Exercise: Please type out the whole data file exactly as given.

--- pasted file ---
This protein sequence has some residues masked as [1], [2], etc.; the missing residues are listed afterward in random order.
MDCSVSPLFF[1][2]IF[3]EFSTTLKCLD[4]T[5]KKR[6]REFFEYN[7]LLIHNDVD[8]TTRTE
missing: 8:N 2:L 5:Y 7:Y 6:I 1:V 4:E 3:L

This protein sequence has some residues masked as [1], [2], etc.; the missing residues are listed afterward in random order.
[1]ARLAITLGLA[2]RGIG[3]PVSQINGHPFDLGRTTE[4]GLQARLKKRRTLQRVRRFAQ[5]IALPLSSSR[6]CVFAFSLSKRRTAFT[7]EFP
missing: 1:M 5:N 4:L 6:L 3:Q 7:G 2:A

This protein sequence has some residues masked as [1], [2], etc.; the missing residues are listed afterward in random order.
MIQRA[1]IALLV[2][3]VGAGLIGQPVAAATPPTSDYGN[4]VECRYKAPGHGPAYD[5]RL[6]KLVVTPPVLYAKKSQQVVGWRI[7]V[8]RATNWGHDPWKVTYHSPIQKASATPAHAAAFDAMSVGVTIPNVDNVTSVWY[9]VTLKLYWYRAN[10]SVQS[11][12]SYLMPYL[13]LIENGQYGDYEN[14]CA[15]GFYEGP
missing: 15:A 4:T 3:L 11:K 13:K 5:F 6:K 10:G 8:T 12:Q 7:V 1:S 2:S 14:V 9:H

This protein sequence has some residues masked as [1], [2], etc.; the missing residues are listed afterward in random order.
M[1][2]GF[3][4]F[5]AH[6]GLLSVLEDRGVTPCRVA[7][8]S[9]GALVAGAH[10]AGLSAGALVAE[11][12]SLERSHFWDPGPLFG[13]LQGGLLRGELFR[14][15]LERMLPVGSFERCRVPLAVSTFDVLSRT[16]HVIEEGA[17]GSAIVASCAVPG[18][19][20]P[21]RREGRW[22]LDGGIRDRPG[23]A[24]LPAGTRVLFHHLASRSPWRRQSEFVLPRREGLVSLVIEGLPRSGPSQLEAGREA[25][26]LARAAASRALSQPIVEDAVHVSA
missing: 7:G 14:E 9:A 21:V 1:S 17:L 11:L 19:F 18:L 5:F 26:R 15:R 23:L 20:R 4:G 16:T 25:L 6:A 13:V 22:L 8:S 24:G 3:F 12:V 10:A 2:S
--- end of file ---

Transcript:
This protein sequence has some residues masked as [1], [2], etc.; the missing residues are listed afterward in random order.
MDCSVSPLFF[1][2]IF[3]EFSTTLKCLD[4]T[5]KKR[6]REFFEYN[7]LLIHNDVD[8]TTRTE
missing: 8:N 2:L 5:Y 7:Y 6:I 1:V 4:E 3:L

This protein sequence has some residues masked as [1], [2], etc.; the missing residues are listed afterward in random order.
[1]ARLAITLGLA[2]RGIG[3]PVSQINGHPFDLGRTTE[4]GLQARLKKRRTLQRVRRFAQ[5]IALPLSSSR[6]CVFAFSLSKRRTAFT[7]EFP
missing: 1:M 5:N 4:L 6:L 3:Q 7:G 2:A

This protein sequence has some residues masked as [1], [2], etc.; the missing residues are listed afterward in random order.
MIQRA[1]IALLV[2][3]VGAGLIGQPVAAATPPTSDYGN[4]VECRYKAPGHGPAYD[5]RL[6]KLVVTPPVLYAKKSQQVVGWRI[7]V[8]RATNWGHDPWKVTYHSPIQKASATPAHAAAFDAMSVGVTIPNVDNVTSVWY[9]VTLKLYWYRAN[10]SVQS[11][12]SYLMPYL[13]LIENGQYGDYEN[14]CA[15]GFYEGP
missing: 15:A 4:T 3:L 11:K 13:K 5:F 6:K 10:G 8:T 12:Q 7:V 1:S 2:S 14:V 9:H

This protein sequence has some residues masked as [1], [2], etc.; the missing residues are listed afterward in random order.
M[1][2]GF[3][4]F[5]AH[6]GLLSVLEDRGVTPCRVA[7][8]S[9]GALVAGAH[10]AGLSAGALVAE[11][12]SLERSHFWDPGPLFG[13]LQGGLLRGELFR[14][15]LERMLPVGSFERCRVPLAVSTFDVLSRT[16]HVIEEGA[17]GSAIVASCAVPG[18][19][20]P[21]RREGRW[22]LDGGIRDRPG[23]A[24]LPAGTRVLFHHLASRSPWRRQSEFVLPRREGLVSLVIEGLPRSGPSQLEAGREA[25][26]LARAAASRALSQPIVEDAVHVSA
missing: 7:G 14:E 9:A 21:V 1:S 17:L 11:L 19:F 18:L 5:F 26:R 15:R 23:L 20:R 4:G 16:T 25:L 6:A 13:V 22:L 8:S 24:G 3:F 12:V 10:A 2:S